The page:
An article came out recently highlighting Google’s new “death benefits” offering where the spouse or domestic partner receives 50% of the deceased googler’s salary for 10 years.

While this perk is well worth the positive press it has generated from Forbesand CNN, it also perhaps reveals Google’s talent strategy for fighting the ongoing talent war raging across Silicon Valley. By announcing “death benefits” it appears Google is willing to spend the money required to turn the tide in the talent war considering the company has lost several high profile employees to rivals Yahoo, Facebook, Twitter and LinkedIn.

The question remains, will benefits like this alone turn the tide?  The even bigger question for Google: will these benefits keep great performers (who are likely to have great offers elsewhere), or keep average performers who will feel boxed in, resentful and unable to leave?

Since Google’s Laszlo Bock is widely lauded (and followed) for his innovative use of analytics in the talent landscape (see Project Oxygen), it would be fascinating to find out if he’s done any analytical work to determine whether the many perks actually attract, motivate and retain the most talented googlers? Or, do they retain everyone?

From the outside, it would seem these “one size fits all” benefits are a business as usual approach, just a newer version of “golden handcuffs” designed to retain employees after a merger is announced. If Google’s benefits succeed in retaining disengaged employees, is it really different than employees who “rest and vest” after a merger?

Unless Bock can use data to prove this death benefit directly correlates to an increase in employee engagement and performance, is introducing a benefit that may grudgingly retain disengaged employees at the cost of performance really good for the business? Or did Google’s People Analytics team give up and admit they don’t know what their employees want by throwing a lot of money at a problem they don’t know how to solve in a new and creative way? At Talent Analytics, we suspect this won’t work and yet companies all over the world will continue to copy Google’s engagement programs to their detriment. Google will continue to lose top performers to the competition and Bock’s team will have to think up another benefit. Death benefits for Googlers’ pets perhaps?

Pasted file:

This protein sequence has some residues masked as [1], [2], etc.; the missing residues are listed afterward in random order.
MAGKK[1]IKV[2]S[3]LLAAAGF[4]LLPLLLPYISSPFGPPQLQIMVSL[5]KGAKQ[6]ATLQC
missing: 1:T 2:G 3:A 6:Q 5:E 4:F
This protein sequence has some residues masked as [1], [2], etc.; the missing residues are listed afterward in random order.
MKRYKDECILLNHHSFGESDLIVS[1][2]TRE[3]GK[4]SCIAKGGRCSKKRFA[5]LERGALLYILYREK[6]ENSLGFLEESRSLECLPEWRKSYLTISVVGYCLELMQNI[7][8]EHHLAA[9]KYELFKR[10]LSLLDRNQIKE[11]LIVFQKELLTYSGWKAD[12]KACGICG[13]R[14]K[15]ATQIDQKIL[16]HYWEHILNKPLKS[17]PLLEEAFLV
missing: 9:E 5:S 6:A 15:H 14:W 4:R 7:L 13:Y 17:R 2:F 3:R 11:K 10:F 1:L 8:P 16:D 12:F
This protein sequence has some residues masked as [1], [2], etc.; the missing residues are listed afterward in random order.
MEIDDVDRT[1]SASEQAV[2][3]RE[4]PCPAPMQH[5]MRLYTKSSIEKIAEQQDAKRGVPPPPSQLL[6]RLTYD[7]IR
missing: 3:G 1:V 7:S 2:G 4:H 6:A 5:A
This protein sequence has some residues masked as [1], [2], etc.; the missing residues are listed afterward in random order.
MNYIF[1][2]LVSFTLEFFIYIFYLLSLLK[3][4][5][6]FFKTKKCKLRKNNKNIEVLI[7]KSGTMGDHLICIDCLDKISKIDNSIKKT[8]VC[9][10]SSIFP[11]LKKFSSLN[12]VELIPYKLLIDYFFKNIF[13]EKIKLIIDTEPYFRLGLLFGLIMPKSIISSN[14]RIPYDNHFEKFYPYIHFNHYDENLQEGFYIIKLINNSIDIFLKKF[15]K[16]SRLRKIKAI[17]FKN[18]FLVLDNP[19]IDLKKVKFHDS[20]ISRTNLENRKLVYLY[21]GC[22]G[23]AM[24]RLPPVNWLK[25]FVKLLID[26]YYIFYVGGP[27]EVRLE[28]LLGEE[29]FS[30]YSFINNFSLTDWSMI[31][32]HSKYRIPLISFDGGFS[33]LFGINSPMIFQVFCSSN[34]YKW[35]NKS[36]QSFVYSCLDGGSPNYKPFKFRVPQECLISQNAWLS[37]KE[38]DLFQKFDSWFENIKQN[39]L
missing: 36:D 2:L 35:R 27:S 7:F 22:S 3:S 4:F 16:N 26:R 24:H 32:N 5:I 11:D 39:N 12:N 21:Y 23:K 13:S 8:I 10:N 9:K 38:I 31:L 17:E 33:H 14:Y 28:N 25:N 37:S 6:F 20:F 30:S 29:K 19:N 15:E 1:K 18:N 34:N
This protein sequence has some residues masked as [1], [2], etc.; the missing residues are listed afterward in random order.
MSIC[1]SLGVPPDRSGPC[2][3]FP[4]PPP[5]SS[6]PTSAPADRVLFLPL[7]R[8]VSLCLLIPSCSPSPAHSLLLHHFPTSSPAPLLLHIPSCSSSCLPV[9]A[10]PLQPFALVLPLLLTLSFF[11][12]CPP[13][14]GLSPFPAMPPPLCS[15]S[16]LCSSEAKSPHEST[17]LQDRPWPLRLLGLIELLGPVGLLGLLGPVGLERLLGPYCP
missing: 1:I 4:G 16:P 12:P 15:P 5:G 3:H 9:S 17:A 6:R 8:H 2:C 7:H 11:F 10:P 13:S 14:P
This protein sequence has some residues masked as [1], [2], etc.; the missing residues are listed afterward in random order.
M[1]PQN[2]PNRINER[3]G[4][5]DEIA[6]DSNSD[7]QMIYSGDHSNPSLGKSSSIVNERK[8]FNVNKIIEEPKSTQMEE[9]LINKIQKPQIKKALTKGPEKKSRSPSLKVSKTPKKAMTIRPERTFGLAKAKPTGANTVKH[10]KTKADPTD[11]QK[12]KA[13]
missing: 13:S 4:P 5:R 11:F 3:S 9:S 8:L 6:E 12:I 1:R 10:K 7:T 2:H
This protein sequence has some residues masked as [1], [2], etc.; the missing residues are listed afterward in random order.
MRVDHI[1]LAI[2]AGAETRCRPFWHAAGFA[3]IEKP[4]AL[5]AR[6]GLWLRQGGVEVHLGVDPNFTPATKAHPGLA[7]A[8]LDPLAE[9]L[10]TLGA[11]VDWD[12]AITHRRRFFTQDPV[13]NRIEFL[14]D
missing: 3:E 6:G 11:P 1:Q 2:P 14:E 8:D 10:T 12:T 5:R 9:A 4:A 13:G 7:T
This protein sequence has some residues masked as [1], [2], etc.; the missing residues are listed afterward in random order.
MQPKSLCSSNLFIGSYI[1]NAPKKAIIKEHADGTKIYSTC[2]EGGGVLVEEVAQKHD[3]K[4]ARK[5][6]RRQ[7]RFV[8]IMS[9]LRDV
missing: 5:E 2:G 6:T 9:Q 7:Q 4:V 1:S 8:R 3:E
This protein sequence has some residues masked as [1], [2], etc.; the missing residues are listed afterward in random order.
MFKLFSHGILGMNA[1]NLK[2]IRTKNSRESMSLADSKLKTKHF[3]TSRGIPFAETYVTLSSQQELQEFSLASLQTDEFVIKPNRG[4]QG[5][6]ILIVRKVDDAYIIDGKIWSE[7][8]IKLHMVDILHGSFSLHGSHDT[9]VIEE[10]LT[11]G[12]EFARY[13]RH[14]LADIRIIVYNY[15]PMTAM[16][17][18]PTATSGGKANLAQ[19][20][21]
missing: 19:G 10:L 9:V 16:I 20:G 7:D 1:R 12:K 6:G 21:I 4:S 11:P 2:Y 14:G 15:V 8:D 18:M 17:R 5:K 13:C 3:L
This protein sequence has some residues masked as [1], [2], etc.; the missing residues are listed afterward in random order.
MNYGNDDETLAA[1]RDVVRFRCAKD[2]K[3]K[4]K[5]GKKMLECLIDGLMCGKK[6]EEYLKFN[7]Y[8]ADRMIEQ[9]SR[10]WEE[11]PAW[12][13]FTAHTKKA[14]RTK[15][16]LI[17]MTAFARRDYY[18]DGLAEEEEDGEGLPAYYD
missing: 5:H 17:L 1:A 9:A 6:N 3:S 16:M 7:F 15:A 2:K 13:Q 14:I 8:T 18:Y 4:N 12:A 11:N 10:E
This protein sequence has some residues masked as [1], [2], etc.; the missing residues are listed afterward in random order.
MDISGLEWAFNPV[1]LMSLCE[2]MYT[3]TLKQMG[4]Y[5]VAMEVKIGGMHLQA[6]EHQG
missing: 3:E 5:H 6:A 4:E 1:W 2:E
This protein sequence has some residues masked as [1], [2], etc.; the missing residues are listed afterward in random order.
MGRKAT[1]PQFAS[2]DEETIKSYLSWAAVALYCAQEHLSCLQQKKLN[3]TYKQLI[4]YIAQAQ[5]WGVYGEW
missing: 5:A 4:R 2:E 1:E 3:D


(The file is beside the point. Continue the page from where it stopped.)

Google’s Opportunity: Use Analytics to Customize Engagement & Retain Top Performers
Instead of essentially giving up on engaging the living with a “one size fits all” solution like adding yet another benefit, Google could easily leverage analytics to understand the payoff for the googlers doing the work. This data (gathered in 1/2 hour) could inform customized opportunities to motivate and retain them. Analytics technologies exist today that can do just this, in a scalable, budget-friendly way designed for global organizations, including the midmarket, that want and need to get the greatest performance out of their people.

Your Key Takeaway: if disengaged employees keep leaving your organization for the competition, don’t take Google’s business as usual approach of treating the symptoms by offering more “can’t say no” benefits. Instead, use analytics in an innovative way to treat the disease by finding out what your top performers care about and customizing incentives accordingly. Get in touch, we’ll be happy to show you how.

Mike Kennedy is a Technical Evangelist at Talent Analytics, Corp. He can be reached via mike@talentanalytics.com and @talentanalytics.